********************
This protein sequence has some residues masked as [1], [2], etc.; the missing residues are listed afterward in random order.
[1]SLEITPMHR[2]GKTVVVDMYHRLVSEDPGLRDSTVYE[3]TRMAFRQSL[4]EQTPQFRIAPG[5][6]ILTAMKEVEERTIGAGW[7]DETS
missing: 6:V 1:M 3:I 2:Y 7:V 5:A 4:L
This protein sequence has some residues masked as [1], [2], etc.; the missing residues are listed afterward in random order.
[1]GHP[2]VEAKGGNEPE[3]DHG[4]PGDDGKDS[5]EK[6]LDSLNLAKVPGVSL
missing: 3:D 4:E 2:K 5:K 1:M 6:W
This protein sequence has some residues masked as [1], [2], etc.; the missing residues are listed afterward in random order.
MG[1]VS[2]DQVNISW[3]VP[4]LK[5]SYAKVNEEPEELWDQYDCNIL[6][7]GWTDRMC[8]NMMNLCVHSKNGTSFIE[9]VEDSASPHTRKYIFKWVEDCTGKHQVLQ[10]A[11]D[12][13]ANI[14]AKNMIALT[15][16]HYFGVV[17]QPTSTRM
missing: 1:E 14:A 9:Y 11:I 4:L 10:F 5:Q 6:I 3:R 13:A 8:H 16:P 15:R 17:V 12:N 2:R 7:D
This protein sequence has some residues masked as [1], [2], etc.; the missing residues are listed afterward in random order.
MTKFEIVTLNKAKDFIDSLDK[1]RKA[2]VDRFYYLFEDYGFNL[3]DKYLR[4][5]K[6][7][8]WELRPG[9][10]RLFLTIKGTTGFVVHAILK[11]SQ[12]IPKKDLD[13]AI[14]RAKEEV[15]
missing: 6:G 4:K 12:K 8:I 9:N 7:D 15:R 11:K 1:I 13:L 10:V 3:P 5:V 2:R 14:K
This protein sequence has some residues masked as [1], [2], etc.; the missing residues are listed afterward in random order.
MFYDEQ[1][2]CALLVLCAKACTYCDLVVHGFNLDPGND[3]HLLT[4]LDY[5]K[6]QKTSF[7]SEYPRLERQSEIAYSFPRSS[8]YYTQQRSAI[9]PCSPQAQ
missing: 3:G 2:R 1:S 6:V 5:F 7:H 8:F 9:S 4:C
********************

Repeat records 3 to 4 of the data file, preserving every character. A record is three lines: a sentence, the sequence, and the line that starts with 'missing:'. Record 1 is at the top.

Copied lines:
This protein sequence has some residues masked as [1], [2], etc.; the missing residues are listed afterward in random order.
MG[1]VS[2]DQVNISW[3]VP[4]LK[5]SYAKVNEEPEELWDQYDCNIL[6][7]GWTDRMC[8]NMMNLCVHSKNGTSFIE[9]VEDSASPHTRKYIFKWVEDCTGKHQVLQ[10]A[11]D[12][13]ANI[14]AKNMIALT[15][16]HYFGVV[17]QPTSTRM
missing: 1:E 14:A 9:Y 11:I 4:L 10:F 5:Q 6:I 3:R 13:A 8:H 16:P 15:R 17:V 12:N 2:R 7:D
This protein sequence has some residues masked as [1], [2], etc.; the missing residues are listed afterward in random order.
MTKFEIVTLNKAKDFIDSLDK[1]RKA[2]VDRFYYLFEDYGFNL[3]DKYLR[4][5]K[6][7][8]WELRPG[9][10]RLFLTIKGTTGFVVHAILK[11]SQ[12]IPKKDLD[13]AI[14]RAKEEV[15]
missing: 6:G 4:K 12:K 8:I 9:N 7:D 15:R 11:K 1:I 13:L 10:V 3:P 5:V 2:R 14:K